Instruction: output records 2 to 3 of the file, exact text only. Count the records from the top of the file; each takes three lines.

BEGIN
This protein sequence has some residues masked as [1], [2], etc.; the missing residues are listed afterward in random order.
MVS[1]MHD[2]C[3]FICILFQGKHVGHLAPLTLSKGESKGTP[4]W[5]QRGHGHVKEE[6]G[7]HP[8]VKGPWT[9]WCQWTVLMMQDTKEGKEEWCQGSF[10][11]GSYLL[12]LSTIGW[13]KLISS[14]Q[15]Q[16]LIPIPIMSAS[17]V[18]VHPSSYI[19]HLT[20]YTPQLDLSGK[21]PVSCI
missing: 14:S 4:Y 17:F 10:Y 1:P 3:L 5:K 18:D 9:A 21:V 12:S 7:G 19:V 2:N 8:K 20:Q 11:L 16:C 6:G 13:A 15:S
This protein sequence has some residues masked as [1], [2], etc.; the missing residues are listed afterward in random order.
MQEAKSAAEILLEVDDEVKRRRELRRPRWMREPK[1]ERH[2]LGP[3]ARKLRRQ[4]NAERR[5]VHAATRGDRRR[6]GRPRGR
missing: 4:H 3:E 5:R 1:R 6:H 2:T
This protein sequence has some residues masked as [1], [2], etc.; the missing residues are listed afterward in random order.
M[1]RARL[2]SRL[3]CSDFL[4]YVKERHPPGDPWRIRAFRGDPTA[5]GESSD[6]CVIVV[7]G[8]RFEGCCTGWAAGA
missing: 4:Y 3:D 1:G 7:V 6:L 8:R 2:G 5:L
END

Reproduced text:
This protein sequence has some residues masked as [1], [2], etc.; the missing residues are listed afterward in random order.
MQEAKSAAEILLEVDDEVKRRRELRRPRWMREPK[1]ERH[2]LGP[3]ARKLRRQ[4]NAERR[5]VHAATRGDRRR[6]GRPRGR
missing: 4:H 3:E 5:R 1:R 6:H 2:T
This protein sequence has some residues masked as [1], [2], etc.; the missing residues are listed afterward in random order.
M[1]RARL[2]SRL[3]CSDFL[4]YVKERHPPGDPWRIRAFRGDPTA[5]GESSD[6]CVIVV[7]G[8]RFEGCCTGWAAGA
missing: 4:Y 3:D 1:G 7:V 6:L 8:R 2:G 5:L